There was a time when the operating system was the platform, and all software was written for a specific OS. Inter-application communication (IAC) meant “speaking” to a registered entity of the operating system, in terms expressed using the OS’ native language. The Component Object Model, and its later variants (e.g., DCOM) were wedded to Windows.
In a containerized environment, there are still operating systems, and we still call most of the units that serve as vehicles for processes “Linux containers.” But IAC is no longer something that is facilitated by an underlying OS platform. As an orchestrator, Kubernetes facilitates the networking that takes place between components. And how that facilitation will take place from here on out, is a key topic of conversation for the people who assemble the Kubernetes Roadmap.
For a special edition of The New Stack Makers podcast, Google — a sponsor of our upcoming ebook “The State of the Kubernetes Ecosystem” — assembled three of the members who oversee and contribute to the Roadmap project:
- Aparna Sinha, Product Management Lead, Google Cloud Platform.
- Eric Brewer, Vice President of Infrastructure, Google.
- Ihor Dvoretskyi, Product Manager for Kubernetes Community; Program Manager, Mirantis.
“What the Kubernetes community does, architecturally, is to define an interface,” Sinha said. “And the Container Runtime Interface is one of those interfaces. We have a networking interface and a storage interface, and other types of interfaces. And with that interface definition, there are multiple, different container runtimes that can conform to that interface definition, and can, therefore, integrate with Kubernetes.”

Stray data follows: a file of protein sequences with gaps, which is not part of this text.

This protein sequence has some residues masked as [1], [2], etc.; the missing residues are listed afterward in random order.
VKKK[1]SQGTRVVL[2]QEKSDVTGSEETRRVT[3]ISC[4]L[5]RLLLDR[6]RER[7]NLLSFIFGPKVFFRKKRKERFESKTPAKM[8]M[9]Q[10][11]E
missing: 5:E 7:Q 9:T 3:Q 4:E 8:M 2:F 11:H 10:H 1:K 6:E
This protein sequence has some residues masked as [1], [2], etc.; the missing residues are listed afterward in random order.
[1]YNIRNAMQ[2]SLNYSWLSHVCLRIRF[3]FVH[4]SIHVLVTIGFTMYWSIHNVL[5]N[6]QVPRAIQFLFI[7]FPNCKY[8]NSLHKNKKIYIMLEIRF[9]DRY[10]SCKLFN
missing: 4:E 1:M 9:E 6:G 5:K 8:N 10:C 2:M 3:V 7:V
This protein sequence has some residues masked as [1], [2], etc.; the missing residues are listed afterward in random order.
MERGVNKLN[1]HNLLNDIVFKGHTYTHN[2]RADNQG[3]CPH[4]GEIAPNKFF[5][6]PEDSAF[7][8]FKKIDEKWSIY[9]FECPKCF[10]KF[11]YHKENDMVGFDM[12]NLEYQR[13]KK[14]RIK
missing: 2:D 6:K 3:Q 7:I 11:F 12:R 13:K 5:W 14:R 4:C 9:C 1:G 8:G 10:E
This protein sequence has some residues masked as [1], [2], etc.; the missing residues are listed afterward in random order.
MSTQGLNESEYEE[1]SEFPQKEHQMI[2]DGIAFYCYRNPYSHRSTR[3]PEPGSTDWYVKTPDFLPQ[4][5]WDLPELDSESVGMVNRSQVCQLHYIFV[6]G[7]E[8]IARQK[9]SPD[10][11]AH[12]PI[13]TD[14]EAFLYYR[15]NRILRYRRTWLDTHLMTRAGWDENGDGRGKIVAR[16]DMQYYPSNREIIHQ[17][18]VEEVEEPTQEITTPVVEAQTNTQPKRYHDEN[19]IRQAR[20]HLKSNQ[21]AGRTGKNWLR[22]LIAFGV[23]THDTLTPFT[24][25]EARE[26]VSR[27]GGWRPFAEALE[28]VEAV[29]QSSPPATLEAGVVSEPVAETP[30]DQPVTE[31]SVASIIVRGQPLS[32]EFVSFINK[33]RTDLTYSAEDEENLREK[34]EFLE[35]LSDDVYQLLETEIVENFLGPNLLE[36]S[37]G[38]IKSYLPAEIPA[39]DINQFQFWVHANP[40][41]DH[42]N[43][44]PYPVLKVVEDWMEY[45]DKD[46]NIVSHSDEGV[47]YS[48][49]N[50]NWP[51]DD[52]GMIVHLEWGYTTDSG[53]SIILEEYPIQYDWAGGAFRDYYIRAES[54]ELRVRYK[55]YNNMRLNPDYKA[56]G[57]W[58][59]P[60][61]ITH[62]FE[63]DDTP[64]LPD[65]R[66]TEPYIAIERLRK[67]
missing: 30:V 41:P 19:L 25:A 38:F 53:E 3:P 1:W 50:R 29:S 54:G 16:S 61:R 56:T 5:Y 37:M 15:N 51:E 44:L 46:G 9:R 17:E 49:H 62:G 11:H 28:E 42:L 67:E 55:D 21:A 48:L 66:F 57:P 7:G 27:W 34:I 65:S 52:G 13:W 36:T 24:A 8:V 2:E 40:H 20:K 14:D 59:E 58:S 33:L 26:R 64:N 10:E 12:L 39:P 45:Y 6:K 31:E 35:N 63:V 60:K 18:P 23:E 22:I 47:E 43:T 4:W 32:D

“It’s not necessary that a Kubernetes distribution integrate many different runtimes, but it is an option. Kubernetes defines a runtime interface, as there are many runtimes that users would like to use with Kubernetes. And therefore those teams, or sets of users, create the runtime plugin for a particular runtime.”
In This Edition:
4:29: Exploring the Kubernetes conformance program.
12:18: Managing strategic business needs with the Kubernetes core.
22:18: What should Kubernetes evolutionary responsibility be going forward to the other components of the CNCF stack?
31:52 Balancing short-term and long-term security management in Kubernetes architectures.
43:16: Future secure management of pods on multi-tenant Kubernetes nodes.
44:53: Where Kubernetes will stand three years from now within the ecosystem.
Feature image via Pixabay.
The New Stack is a wholly owned subsidiary of Insight Partners, an investor in the following companies mentioned in this article: Mirantis.